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Gas log flame response time after gas is on


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I don't know if there is a spec somewhere but I flipped the switch on the wall and was writing a few things down and I looked at the FP and no flame. I could hear the gas pretty strong and just as I went to turn the swithch off, poof! Big burst of flame, then normal fire. I cut it off, waited a little and thought I'd count how long before flames were visible... got to 10 then shut the switch off before a fire started. I would think it should start nearly right away but is there a spec somewhere so that I know in the future?

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Originally posted by Chris Bernhardt

The number I heard was no more than 4 seconds from a gas fireplace technician but I don't recall why or what the source of the 4 second limit was. Mr. Katen might know he was there too.

Chris, Oregon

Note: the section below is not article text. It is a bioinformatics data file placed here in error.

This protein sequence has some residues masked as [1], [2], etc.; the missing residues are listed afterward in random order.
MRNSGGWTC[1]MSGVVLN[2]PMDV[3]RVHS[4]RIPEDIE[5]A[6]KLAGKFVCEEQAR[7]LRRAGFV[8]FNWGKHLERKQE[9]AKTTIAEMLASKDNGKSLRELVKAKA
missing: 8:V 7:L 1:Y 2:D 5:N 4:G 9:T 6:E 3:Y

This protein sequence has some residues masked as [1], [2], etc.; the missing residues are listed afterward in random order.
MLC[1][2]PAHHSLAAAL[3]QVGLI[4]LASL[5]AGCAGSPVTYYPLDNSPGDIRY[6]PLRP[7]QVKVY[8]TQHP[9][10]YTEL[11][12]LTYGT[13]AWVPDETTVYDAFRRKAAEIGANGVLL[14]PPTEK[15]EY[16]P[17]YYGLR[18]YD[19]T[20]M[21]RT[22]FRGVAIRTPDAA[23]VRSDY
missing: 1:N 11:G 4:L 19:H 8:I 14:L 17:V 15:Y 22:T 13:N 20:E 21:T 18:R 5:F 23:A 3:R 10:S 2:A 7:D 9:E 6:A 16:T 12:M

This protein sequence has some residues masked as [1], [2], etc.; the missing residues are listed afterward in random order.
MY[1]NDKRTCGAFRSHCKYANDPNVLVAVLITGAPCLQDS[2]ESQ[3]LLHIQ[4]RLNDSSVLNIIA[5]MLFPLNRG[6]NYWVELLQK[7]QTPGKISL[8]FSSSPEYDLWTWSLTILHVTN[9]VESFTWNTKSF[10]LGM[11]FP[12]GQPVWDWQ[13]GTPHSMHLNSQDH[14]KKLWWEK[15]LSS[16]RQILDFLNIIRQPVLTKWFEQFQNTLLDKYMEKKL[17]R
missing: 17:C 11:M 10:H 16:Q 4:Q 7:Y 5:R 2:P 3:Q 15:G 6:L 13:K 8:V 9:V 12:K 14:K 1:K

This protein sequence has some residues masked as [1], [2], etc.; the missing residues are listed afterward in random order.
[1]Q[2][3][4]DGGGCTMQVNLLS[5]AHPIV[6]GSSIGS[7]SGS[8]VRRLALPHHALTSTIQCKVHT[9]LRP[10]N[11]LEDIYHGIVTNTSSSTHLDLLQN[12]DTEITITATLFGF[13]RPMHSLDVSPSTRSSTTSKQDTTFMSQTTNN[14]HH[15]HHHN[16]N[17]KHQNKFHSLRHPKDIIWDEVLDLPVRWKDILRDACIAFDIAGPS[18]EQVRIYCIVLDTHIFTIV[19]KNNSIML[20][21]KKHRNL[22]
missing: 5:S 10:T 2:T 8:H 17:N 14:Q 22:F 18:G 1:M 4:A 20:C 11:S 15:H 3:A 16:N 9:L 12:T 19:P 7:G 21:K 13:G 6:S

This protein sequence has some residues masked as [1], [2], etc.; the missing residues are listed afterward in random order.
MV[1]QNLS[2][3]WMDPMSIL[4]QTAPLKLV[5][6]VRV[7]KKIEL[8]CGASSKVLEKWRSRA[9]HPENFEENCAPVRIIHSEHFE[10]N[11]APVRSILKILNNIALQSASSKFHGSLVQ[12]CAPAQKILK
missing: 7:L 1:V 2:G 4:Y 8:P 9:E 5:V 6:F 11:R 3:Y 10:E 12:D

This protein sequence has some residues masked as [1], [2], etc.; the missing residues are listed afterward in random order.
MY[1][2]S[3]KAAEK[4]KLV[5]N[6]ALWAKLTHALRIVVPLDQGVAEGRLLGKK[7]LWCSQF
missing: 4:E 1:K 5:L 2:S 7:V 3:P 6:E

Thanks. Good enough. I kind of like the big flash myself but it may scare some folks.

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Originally posted by Jerry Simon

Originally posted by Chris Bernhardt

Mr. Katen might know he was there too.

Chris, Oregon

I hope he knows if he was there or not...

Mr. Katen thanks Mr. Simon for the vote of confidence.

Yes. Tim Solomon from Tester Fireplaces said that delayed ignition beyond 4 seconds was a problem. But he didn't cite a source.

Sounds about right to me. If the ignition is delayed enough to cause a whomp when it ignites, that's a serious problem.

Mr. Solomon said that the delayed ignition could be caused by a mis-adjusted burner, spider webs, or a collection of soot (soot indicates problems with the air-gas mixture or with impingement).

Delayed ignition can cause an explosion large enough to shatter the glass fronts on those things.

- Jim Katen, Oregon

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Originally posted by Jim Katen

Delayed ignition can cause an explosion large enough to shatter the glass fronts on those things.

- Jim Katen, Oregon

Hi,

Most of the ones I see have a pair of heavy metal flappers with fiberglass seals on the top of the firebox. They're closed and sealed by weight. However, if there's a delayed ignition and a flash, they act like pressure relief valves to allow all of that expanded air to escape the box without shattering the frontglass.

ONE TEAM - ONE FIGHT!!!

Mike

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